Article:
Once a property goes into contract of sale, the seller must start to think about vacating the premises. Typically, the buyers have a right to expect that their new home is vacant and “broom clean” at the time of the closing so that they can move in right away. But what happens if the sellers are not ready to move out of their home on the date of sale? There are times when the owners cannot leave prior to the sale of the property and they must decide, as the 1982 song by the Clash goes, “should I stay or should I go?”
In my experience, I have come across some extenuating circumstances where the seller needs to stay in the home after the closing. There are cases where the sellers are building a new home and it is not ready yet, or maybe the family’s children need to finish the school semester in their district, or perhaps an elderly couple might be moving into a senior housing apartment and the lease doesn’t start for a few months. In these instances, the sellers may be forced to stay in the house for a short while longer. If the potential purchaser is amicable to this type of situation, a post-occupancy agreement may be entered into by the parties. This agreement should be handled early, and be referenced in the contract of sale.
Since the seller is using the house which the purchaser now owns, the sellers should be held responsible for utilities, property taxes, interest on the buyer’s mortgage, and other household expenses such as repairs during the post-occupancy. The sellers should keep their insurance policy in place and the buyers should also get their own policy to cover the house just in case the seller accidentally burns down the buyers’ new dream home or someone gets hurt on the premises.
It is also recommended that the sellers put a substantial amount of money in escrow to ensure that they actually move out of the house at the end of the post-occupancy, and leave it in good condition. This type of transaction can be quite an inconvenience for the purchasers, since they don’t actually get to occupy and enjoy their new home after closing.
Many times, the buyers will insist on having a key to the house even though they are not taking occupancy. Of course, the buyers should not be given free rein to come and go as they please, since the seller is still living there. The sellers would not want to come home and discover the buyer taking a bubble bath or helping himself to food in their refrigerator. The best bet is to give the buyer a key to the bottom lock as a symbolic gesture with the sellers retaining the keys to the dead bolt to insure their privacy and security during occupancy.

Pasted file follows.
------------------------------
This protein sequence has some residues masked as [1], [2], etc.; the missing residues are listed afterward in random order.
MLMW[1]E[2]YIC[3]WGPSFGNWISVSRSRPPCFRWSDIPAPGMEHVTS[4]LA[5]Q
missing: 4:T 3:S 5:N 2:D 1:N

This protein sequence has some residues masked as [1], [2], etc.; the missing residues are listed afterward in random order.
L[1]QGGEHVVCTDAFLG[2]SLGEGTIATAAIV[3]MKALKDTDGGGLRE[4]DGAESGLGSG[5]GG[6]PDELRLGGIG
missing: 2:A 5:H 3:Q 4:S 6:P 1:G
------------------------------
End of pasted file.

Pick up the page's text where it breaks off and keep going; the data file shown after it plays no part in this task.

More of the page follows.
These types of post-occupancy agreements are typically short term, lasting two to three months at best. Both the purchasers and their attorney should seriously consider whether they will enter into a post-occupancy agreement, since they can be quite risky.
In worst case scenarios, a seller could destroy the buyer’s new home, refuse to move out, and use the court system to stay indefinitely while the buyer is making mortgage payments without having use of the house. However, if the buyer is totally enamored with the house and the seller will only enter into the transaction with a post-occupancy, then the buyer may want to take the risk. In that case, it is advised that the purchaser retain an attorney who is well versed in Real Estate Law and familiar with post-occupancy agreements in order to protect his interests.
The agreement must be well drafted in order to encompass the terms of the occupancy such as taxes, rent, insurance, utilities, maintenance, inspections, security, and the final move out procedure. If handled correctly, a post-occupancy agreement will provide both the purchaser and the seller with the perfect solution to avoid a conflict rather than simply leaving things to chance. Thus, one must make sure that an agreement is reached early on to prevent any surprises.
“So you got to let me know…should I stay or should I go?”
Rick S. Cowle is an attorney admitted to practice law in New York, Connecticut, the District of Columbia and the United States Supreme Court. He is president of The Law Office of Rick S. Cowle, P.C., a general practice law firm located at 18 Fair St., Carmel. He can be reached at 845-225-3026 or RCowleLaw@Comcast.net. For more information, visit RCowleLaw.com. This article is meant for informational purposes only, and is not intended to create an attorney-client relationship or to give legal advice.